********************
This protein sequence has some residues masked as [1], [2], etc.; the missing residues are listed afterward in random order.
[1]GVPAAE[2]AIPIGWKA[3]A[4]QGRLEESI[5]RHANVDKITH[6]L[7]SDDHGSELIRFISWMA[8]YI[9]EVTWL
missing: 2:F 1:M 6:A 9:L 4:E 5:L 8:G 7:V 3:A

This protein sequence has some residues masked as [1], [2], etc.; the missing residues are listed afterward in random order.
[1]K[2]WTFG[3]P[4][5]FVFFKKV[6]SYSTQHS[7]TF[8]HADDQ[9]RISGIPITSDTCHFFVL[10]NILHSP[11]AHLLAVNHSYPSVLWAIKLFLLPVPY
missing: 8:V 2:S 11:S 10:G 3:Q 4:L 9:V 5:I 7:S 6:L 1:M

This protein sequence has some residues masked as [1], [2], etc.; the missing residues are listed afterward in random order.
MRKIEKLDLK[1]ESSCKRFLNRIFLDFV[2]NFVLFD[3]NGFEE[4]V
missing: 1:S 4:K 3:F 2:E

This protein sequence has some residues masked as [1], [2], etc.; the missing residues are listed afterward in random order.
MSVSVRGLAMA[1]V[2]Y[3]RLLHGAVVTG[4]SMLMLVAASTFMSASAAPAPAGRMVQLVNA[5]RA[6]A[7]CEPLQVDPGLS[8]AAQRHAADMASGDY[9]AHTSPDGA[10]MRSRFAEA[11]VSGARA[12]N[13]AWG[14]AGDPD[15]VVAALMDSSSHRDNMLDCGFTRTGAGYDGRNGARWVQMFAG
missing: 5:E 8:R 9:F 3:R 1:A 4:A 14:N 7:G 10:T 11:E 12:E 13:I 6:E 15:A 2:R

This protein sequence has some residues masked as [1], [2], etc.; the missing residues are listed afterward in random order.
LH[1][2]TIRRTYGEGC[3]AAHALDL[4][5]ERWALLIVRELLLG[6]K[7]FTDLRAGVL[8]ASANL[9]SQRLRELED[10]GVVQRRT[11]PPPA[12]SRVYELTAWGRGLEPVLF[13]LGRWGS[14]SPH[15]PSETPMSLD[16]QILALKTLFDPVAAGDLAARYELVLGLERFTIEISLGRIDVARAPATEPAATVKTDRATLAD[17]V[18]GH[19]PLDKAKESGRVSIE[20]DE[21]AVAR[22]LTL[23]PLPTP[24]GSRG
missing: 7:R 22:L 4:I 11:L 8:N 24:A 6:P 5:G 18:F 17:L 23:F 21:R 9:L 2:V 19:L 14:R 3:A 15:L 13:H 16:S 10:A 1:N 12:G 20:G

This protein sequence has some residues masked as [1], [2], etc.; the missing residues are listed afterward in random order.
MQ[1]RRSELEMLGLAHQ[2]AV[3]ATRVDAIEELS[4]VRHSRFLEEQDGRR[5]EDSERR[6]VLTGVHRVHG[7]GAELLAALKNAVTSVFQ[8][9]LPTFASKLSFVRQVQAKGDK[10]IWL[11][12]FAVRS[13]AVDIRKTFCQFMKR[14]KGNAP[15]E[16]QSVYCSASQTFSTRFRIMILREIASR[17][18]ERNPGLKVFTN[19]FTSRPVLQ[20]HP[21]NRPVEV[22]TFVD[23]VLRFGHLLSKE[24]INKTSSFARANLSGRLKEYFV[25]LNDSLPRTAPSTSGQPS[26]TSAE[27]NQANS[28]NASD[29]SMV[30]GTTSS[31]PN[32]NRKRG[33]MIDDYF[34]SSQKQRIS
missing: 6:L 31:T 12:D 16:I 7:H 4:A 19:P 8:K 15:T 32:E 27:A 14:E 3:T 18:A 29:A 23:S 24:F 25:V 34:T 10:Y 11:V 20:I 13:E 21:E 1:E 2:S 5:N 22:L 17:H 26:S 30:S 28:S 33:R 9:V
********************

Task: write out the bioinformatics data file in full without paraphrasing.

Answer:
This protein sequence has some residues masked as [1], [2], etc.; the missing residues are listed afterward in random order.
[1]GVPAAE[2]AIPIGWKA[3]A[4]QGRLEESI[5]RHANVDKITH[6]L[7]SDDHGSELIRFISWMA[8]YI[9]EVTWL
missing: 2:F 1:M 6:A 9:L 4:E 5:L 8:G 7:V 3:A

This protein sequence has some residues masked as [1], [2], etc.; the missing residues are listed afterward in random order.
[1]K[2]WTFG[3]P[4][5]FVFFKKV[6]SYSTQHS[7]TF[8]HADDQ[9]RISGIPITSDTCHFFVL[10]NILHSP[11]AHLLAVNHSYPSVLWAIKLFLLPVPY
missing: 8:V 2:S 11:S 10:G 3:Q 4:L 9:V 5:I 7:S 6:L 1:M

This protein sequence has some residues masked as [1], [2], etc.; the missing residues are listed afterward in random order.
MRKIEKLDLK[1]ESSCKRFLNRIFLDFV[2]NFVLFD[3]NGFEE[4]V
missing: 1:S 4:K 3:F 2:E

This protein sequence has some residues masked as [1], [2], etc.; the missing residues are listed afterward in random order.
MSVSVRGLAMA[1]V[2]Y[3]RLLHGAVVTG[4]SMLMLVAASTFMSASAAPAPAGRMVQLVNA[5]RA[6]A[7]CEPLQVDPGLS[8]AAQRHAADMASGDY[9]AHTSPDGA[10]MRSRFAEA[11]VSGARA[12]N[13]AWG[14]AGDPD[15]VVAALMDSSSHRDNMLDCGFTRTGAGYDGRNGARWVQMFAG
missing: 5:E 8:R 9:F 3:R 1:A 4:A 14:N 7:G 10:T 11:E 12:E 13:I 6:E 15:A 2:R

This protein sequence has some residues masked as [1], [2], etc.; the missing residues are listed afterward in random order.
LH[1][2]TIRRTYGEGC[3]AAHALDL[4][5]ERWALLIVRELLLG[6]K[7]FTDLRAGVL[8]ASANL[9]SQRLRELED[10]GVVQRRT[11]PPPA[12]SRVYELTAWGRGLEPVLF[13]LGRWGS[14]SPH[15]PSETPMSLD[16]QILALKTLFDPVAAGDLAARYELVLGLERFTIEISLGRIDVARAPATEPAATVKTDRATLAD[17]V[18]GH[19]PLDKAKESGRVSIE[20]DE[21]AVAR[22]LTL[23]PLPTP[24]GSRG
missing: 7:R 22:L 4:I 11:L 8:N 24:A 6:P 5:G 18:F 17:L 23:F 21:R 9:L 2:V 19:L 14:R 3:A 15:L 13:H 16:S 10:A 1:N 12:G 20:G

This protein sequence has some residues masked as [1], [2], etc.; the missing residues are listed afterward in random order.
MQ[1]RRSELEMLGLAHQ[2]AV[3]ATRVDAIEELS[4]VRHSRFLEEQDGRR[5]EDSERR[6]VLTGVHRVHG[7]GAELLAALKNAVTSVFQ[8][9]LPTFASKLSFVRQVQAKGDK[10]IWL[11][12]FAVRS[13]AVDIRKTFCQFMKR[14]KGNAP[15]E[16]QSVYCSASQTFSTRFRIMILREIASR[17][18]ERNPGLKVFTN[19]FTSRPVLQ[20]HP[21]NRPVEV[22]TFVD[23]VLRFGHLLSKE[24]INKTSSFARANLSGRLKEYFV[25]LNDSLPRTAPSTSGQPS[26]TSAE[27]NQANS[28]NASD[29]SMV[30]GTTSS[31]PN[32]NRKRG[33]MIDDYF[34]SSQKQRIS
missing: 6:L 31:T 12:D 16:I 7:H 4:A 19:P 8:K 15:T 32:E 27:A 14:E 3:T 18:A 29:A 23:S 24:F 25:V 34:T 10:Y 11:V 20:I 13:E 21:E 1:E 2:S 5:N 22:L 17:H 26:S 30:S 28:S 33:R 9:V